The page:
The top Democrat and Republican on the Senate Banking Committee have threatened to subpoena FTX CEO Sam Bankman-Fried if he doesn’t agree to testify during a hearing on the cryptocurrency firm’s collapse scheduled for next week.
In a Wednesday letter, Senate Banking Committee Chairman Sherrod Brown (D-Ohio) warned Bankman-Fried that he may be forced to testify before the panel if he does not cooperate with a request to appear at a Dec. 14 hearing.
“FTX’s collapse has caused real financial harm to consumers, and effects have spilled over into other parts of the crypto industry. The American people need answers about Sam Bankman-Fried’s misconduct at FTX,” said Brown and Sen. Pat Toomey (Pa.), the panel’s ranking Republican, in a statement.
“The Committee has requested that he testify at our upcoming hearing on FTX’s collapse, and will consider further action if he does not comply,” the lawmakers noted.
Bankman-Fried is the founder and former CEO of FTX, which was one of the world’s largest cryptocurrency exchanges and trading platforms until its collapse last month. He also founded and was the principal owner of Alameda Research, an investment firm that went bankrupt along with FTX and most of its affiliates.
As FTX spiraled into bankruptcy last month, customers attempted to withdraw billions of dollars in deposits stored on the platform over a three-day span. While the firm was once valued as high as $32 billion, FTX lacked enough cash to compensate its customers and filed for bankruptcy soon after.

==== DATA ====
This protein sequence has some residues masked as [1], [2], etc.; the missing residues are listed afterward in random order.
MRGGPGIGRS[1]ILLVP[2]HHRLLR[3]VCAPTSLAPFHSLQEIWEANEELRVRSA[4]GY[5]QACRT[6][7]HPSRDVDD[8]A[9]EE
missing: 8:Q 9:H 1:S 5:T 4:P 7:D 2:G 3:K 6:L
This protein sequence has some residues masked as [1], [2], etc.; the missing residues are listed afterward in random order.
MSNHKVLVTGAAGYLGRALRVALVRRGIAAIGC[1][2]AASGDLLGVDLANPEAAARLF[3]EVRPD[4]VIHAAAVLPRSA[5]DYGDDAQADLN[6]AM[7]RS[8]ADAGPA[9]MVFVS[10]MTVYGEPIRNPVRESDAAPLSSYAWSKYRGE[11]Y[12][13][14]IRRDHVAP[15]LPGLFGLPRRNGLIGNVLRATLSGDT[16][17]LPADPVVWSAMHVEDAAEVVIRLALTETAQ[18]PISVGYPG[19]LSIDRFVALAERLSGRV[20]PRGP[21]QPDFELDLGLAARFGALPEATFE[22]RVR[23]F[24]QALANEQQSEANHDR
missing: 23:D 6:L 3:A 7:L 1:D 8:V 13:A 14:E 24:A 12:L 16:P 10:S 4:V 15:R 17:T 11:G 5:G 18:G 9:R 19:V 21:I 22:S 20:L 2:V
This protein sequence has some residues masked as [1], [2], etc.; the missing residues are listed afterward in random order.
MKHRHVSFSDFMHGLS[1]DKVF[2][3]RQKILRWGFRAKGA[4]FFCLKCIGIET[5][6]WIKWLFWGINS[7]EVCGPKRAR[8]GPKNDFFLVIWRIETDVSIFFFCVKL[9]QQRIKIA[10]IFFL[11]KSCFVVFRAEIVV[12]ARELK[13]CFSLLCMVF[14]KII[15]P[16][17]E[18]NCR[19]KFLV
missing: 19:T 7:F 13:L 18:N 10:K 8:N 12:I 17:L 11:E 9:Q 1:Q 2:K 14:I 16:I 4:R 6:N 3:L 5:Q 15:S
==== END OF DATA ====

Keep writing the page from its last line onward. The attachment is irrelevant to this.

Bankman-Fried has insisted he did not mean to harm his customers and is attempting to make them whole, but has also admitted to several serious missteps. He said FTX leaders lacked basic information about how much debt the company owed its customers and various creditors, along with how much money the company actually had stored away.
He also said FTX used money held by customers on its exchange to fund Alameda’s investments even though FTX promised users it would not use customer money for such purposes.
“You must answer for the failure of both entities that was caused, at least in part, by the clear misuse of client funds and wiped out billions of dollars owed to over a million creditors. There are still significant unanswered questions about how client funds were misappropriated, how clients were blocked from withdrawing their own money, and how you orchestrated a cover up,” Brown wrote in the letter to Bankman-Fried and his attorney, Mark S. Cohen of the law firm Cohen & Gresser.
“If you chose not to appear, I am prepared, along with Ranking Member Pat Toomey, to issue a subpoena to compel your testimony,” he wrote.
Bankman-Fried has also resisted testifying before the House Financial Services Committee, which is set to hold its own hearing on the FTX collapse Dec. 13.
Chairwoman Maxine Waters (D-Calif.) and ranking member Patrick McHenry (R-N.C.) have urged Bankman-Fried on Twitter to also appear before their committee, but have also been unsuccessful.
“Once I have finished learning and reviewing what happened, I would feel like it was my duty to appear before the committee and explain. I’m not sure that will happen by the 13th. But when it does, I will testify,” Bankman-Fried tweeted Friday.